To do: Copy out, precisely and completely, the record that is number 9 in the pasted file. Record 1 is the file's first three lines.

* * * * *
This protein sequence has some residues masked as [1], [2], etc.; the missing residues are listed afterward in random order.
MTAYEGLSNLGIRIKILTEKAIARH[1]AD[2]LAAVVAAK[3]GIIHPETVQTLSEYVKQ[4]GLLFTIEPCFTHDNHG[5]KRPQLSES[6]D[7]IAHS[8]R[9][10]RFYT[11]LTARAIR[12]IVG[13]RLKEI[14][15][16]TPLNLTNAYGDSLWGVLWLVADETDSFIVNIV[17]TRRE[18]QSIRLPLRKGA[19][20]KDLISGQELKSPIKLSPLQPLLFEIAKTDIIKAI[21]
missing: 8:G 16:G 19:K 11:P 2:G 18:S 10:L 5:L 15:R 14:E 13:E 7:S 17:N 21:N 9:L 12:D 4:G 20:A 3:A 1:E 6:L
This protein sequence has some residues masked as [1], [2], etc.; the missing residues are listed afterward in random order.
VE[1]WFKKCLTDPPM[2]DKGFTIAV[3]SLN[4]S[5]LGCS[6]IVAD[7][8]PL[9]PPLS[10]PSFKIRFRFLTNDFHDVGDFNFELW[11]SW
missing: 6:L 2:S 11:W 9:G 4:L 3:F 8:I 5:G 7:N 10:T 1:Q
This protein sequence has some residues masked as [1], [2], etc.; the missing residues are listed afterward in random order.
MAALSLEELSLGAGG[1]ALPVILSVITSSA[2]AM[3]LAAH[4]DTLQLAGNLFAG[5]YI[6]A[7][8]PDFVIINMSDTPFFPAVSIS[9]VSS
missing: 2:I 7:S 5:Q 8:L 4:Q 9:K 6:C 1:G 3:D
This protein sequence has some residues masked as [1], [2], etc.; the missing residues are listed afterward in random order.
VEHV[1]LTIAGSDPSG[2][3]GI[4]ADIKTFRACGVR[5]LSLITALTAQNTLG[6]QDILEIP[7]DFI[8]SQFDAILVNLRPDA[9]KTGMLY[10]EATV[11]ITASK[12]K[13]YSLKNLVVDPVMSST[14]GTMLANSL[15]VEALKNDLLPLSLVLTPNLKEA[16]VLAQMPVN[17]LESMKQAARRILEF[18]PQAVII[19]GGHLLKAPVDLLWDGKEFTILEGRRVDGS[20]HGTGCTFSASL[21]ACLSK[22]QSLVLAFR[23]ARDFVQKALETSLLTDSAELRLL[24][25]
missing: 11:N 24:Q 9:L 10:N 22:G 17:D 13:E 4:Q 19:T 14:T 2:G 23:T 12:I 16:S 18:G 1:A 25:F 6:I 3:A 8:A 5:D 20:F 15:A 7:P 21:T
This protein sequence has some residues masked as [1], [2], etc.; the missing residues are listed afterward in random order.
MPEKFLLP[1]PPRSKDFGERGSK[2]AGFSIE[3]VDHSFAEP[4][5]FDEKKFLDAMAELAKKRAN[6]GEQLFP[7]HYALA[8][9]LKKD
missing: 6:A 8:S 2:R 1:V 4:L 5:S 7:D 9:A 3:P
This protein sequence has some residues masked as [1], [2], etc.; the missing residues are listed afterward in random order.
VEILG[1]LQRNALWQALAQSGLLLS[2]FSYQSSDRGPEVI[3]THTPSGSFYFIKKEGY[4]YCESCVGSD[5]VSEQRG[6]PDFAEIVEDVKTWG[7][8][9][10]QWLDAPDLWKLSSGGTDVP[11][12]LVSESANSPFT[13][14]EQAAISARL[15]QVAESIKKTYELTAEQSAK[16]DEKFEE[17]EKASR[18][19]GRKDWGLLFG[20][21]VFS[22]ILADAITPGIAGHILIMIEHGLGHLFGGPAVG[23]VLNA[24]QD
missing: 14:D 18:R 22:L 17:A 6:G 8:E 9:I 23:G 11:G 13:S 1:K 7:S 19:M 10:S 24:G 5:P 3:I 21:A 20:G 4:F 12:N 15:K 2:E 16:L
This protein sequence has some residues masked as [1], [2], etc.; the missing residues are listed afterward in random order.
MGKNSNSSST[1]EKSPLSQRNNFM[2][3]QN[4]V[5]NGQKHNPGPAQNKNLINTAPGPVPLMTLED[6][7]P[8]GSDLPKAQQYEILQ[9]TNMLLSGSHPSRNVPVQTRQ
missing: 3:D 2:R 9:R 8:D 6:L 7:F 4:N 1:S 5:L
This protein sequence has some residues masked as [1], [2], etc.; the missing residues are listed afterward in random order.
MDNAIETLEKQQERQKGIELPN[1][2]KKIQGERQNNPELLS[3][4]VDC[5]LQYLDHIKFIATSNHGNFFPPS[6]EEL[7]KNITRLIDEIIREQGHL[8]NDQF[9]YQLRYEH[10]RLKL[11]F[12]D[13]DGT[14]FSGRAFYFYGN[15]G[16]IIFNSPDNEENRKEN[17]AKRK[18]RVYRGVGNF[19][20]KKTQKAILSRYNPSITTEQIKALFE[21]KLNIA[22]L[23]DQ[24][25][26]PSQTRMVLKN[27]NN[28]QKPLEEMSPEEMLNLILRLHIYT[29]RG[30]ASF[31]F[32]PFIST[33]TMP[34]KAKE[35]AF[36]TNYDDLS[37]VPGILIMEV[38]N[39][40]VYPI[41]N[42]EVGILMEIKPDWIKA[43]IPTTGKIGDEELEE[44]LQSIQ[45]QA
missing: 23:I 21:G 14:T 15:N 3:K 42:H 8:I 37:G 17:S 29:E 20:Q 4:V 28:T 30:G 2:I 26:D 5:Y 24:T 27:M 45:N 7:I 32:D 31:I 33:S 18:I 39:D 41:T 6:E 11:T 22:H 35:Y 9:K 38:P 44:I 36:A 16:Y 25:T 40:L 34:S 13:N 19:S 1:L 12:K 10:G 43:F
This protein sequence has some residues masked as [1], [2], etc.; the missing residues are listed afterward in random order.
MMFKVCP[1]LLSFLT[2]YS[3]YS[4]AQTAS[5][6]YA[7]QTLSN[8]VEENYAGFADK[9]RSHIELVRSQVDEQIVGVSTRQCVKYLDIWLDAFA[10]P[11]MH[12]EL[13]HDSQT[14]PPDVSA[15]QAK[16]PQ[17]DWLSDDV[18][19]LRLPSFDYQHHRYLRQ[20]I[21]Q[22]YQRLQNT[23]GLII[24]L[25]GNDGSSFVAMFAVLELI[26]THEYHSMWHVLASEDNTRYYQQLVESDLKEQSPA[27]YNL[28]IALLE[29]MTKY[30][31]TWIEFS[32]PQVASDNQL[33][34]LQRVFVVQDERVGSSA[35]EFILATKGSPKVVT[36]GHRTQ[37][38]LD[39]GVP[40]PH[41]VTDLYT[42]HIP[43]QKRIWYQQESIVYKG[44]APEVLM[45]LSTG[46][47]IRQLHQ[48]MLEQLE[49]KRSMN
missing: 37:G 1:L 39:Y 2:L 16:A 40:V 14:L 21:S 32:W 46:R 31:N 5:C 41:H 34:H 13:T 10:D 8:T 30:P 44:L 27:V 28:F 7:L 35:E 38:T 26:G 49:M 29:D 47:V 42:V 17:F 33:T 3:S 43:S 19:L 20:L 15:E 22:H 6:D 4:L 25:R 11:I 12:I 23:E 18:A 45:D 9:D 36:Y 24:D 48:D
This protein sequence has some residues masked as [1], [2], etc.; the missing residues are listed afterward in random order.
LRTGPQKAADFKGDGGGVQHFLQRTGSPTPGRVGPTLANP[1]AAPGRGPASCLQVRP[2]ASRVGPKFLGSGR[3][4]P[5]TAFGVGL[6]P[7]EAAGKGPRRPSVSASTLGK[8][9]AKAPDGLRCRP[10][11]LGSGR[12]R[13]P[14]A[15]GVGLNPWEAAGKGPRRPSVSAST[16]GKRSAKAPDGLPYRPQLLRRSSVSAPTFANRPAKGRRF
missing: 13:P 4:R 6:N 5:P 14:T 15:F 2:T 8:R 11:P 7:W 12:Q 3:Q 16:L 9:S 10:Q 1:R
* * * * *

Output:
This protein sequence has some residues masked as [1], [2], etc.; the missing residues are listed afterward in random order.
MMFKVCP[1]LLSFLT[2]YS[3]YS[4]AQTAS[5][6]YA[7]QTLSN[8]VEENYAGFADK[9]RSHIELVRSQVDEQIVGVSTRQCVKYLDIWLDAFA[10]P[11]MH[12]EL[13]HDSQT[14]PPDVSA[15]QAK[16]PQ[17]DWLSDDV[18][19]LRLPSFDYQHHRYLRQ[20]I[21]Q[22]YQRLQNT[23]GLII[24]L[25]GNDGSSFVAMFAVLELI[26]THEYHSMWHVLASEDNTRYYQQLVESDLKEQSPA[27]YNL[28]IALLE[29]MTKY[30][31]TWIEFS[32]PQVASDNQL[33][34]LQRVFVVQDERVGSSA[35]EFILATKGSPKVVT[36]GHRTQ[37][38]LD[39]GVP[40]PH[41]VTDLYT[42]HIP[43]QKRIWYQQESIVYKG[44]APEVLM[45]LSTG[46][47]IRQLHQ[48]MLEQLE[49]KRSMN
missing: 37:G 1:L 39:Y 2:L 16:A 40:V 14:L 21:S 32:W 46:R 31:N 5:C 41:H 34:H 13:T 10:D 8:T 30:P 44:L 27:V 28:F 7:L 35:E 38:T 26:G 49:M 29:D 47:V 42:V 17:F 33:T 3:S 43:S 19:L 20:L 15:E 22:H 6:D 4:L 25:R 11:I 12:I 23:E 18:A 45:D 9:D 36:Y 24:D 48:D